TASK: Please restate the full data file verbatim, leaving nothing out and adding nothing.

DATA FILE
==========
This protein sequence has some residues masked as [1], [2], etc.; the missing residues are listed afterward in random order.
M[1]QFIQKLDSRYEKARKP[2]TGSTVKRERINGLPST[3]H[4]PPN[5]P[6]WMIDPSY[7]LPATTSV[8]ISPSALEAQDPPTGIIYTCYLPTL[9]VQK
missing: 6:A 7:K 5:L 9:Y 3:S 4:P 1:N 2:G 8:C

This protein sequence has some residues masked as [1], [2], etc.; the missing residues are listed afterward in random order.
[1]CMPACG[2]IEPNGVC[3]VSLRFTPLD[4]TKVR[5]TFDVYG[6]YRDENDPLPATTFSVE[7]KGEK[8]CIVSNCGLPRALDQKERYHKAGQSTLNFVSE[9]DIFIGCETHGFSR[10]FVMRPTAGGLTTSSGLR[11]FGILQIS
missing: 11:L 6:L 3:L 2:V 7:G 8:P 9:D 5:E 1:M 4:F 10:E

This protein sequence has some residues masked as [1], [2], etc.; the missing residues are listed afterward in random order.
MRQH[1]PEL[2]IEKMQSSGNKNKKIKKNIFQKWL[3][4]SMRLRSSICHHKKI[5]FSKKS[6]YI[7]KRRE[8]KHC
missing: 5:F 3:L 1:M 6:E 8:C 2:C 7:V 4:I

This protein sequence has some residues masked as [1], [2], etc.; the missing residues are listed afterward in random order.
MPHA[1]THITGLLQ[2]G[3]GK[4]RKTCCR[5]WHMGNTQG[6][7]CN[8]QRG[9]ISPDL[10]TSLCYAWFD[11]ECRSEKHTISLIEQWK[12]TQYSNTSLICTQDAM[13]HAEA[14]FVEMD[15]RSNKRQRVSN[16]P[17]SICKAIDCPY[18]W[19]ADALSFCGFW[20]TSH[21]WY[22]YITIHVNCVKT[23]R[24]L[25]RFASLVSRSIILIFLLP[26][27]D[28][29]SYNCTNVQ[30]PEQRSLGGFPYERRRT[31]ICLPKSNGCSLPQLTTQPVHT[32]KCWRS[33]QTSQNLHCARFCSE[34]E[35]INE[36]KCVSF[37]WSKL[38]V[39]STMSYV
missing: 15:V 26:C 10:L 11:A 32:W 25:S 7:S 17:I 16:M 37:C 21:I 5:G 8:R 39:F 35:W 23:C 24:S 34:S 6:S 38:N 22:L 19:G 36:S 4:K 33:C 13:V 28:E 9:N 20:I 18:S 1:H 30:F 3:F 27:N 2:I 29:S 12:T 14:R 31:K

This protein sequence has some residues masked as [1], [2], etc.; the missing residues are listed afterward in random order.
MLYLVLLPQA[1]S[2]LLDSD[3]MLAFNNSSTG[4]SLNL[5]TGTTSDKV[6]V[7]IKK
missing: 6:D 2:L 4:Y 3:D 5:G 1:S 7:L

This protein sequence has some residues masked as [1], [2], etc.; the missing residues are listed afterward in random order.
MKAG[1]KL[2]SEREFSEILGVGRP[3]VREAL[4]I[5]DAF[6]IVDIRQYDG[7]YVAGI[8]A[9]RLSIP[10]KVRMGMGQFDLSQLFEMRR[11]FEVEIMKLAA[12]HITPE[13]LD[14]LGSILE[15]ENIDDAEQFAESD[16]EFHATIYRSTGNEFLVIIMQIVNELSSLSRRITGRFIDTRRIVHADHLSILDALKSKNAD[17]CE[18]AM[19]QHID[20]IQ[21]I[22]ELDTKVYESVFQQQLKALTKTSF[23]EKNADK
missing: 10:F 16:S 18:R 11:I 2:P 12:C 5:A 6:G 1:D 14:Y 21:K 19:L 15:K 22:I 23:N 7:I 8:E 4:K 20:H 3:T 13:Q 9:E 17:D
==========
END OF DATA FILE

This protein sequence has some residues masked as [1], [2], etc.; the missing residues are listed afterward in random order.
M[1]QFIQKLDSRYEKARKP[2]TGSTVKRERINGLPST[3]H[4]PPN[5]P[6]WMIDPSY[7]LPATTSV[8]ISPSALEAQDPPTGIIYTCYLPTL[9]VQK
missing: 6:A 7:K 5:L 9:Y 3:S 4:P 1:N 2:G 8:C

This protein sequence has some residues masked as [1], [2], etc.; the missing residues are listed afterward in random order.
[1]CMPACG[2]IEPNGVC[3]VSLRFTPLD[4]TKVR[5]TFDVYG[6]YRDENDPLPATTFSVE[7]KGEK[8]CIVSNCGLPRALDQKERYHKAGQSTLNFVSE[9]DIFIGCETHGFSR[10]FVMRPTAGGLTTSSGLR[11]FGILQIS
missing: 11:L 6:L 3:L 2:V 7:G 8:P 9:D 5:E 1:M 4:F 10:E

This protein sequence has some residues masked as [1], [2], etc.; the missing residues are listed afterward in random order.
MRQH[1]PEL[2]IEKMQSSGNKNKKIKKNIFQKWL[3][4]SMRLRSSICHHKKI[5]FSKKS[6]YI[7]KRRE[8]KHC
missing: 5:F 3:L 1:M 6:E 8:C 2:C 7:V 4:I

This protein sequence has some residues masked as [1], [2], etc.; the missing residues are listed afterward in random order.
MPHA[1]THITGLLQ[2]G[3]GK[4]RKTCCR[5]WHMGNTQG[6][7]CN[8]QRG[9]ISPDL[10]TSLCYAWFD[11]ECRSEKHTISLIEQWK[12]TQYSNTSLICTQDAM[13]HAEA[14]FVEMD[15]RSNKRQRVSN[16]P[17]SICKAIDCPY[18]W[19]ADALSFCGFW[20]TSH[21]WY[22]YITIHVNCVKT[23]R[24]L[25]RFASLVSRSIILIFLLP[26][27]D[28][29]SYNCTNVQ[30]PEQRSLGGFPYERRRT[31]ICLPKSNGCSLPQLTTQPVHT[32]KCWRS[33]QTSQNLHCARFCSE[34]E[35]INE[36]KCVSF[37]WSKL[38]V[39]STMSYV
missing: 15:V 26:C 10:L 11:A 32:W 25:S 7:S 17:I 16:M 37:C 21:I 5:G 8:R 39:F 35:W 23:C 24:S 34:S 6:S 38:N 22:L 19:G 36:S 4:K 33:C 13:V 28:E 9:N 20:I 18:S 1:H 30:F 3:F 27:N 2:I 29:S 12:T 14:R 31:K

This protein sequence has some residues masked as [1], [2], etc.; the missing residues are listed afterward in random order.
MLYLVLLPQA[1]S[2]LLDSD[3]MLAFNNSSTG[4]SLNL[5]TGTTSDKV[6]V[7]IKK
missing: 6:D 2:L 4:Y 3:D 5:G 1:S 7:L

This protein sequence has some residues masked as [1], [2], etc.; the missing residues are listed afterward in random order.
MKAG[1]KL[2]SEREFSEILGVGRP[3]VREAL[4]I[5]DAF[6]IVDIRQYDG[7]YVAGI[8]A[9]RLSIP[10]KVRMGMGQFDLSQLFEMRR[11]FEVEIMKLAA[12]HITPE[13]LD[14]LGSILE[15]ENIDDAEQFAESD[16]EFHATIYRSTGNEFLVIIMQIVNELSSLSRRITGRFIDTRRIVHADHLSILDALKSKNAD[17]CE[18]AM[19]QHID[20]IQ[21]I[22]ELDTKVYESVFQQQLKALTKTSF[23]EKNADK
missing: 10:F 16:S 18:R 11:I 2:P 12:C 5:A 6:G 1:D 14:Y 21:K 19:L 15:K 22:I 23:N 7:I 8:E 4:K 20:H 3:T 13:Q 9:E 17:D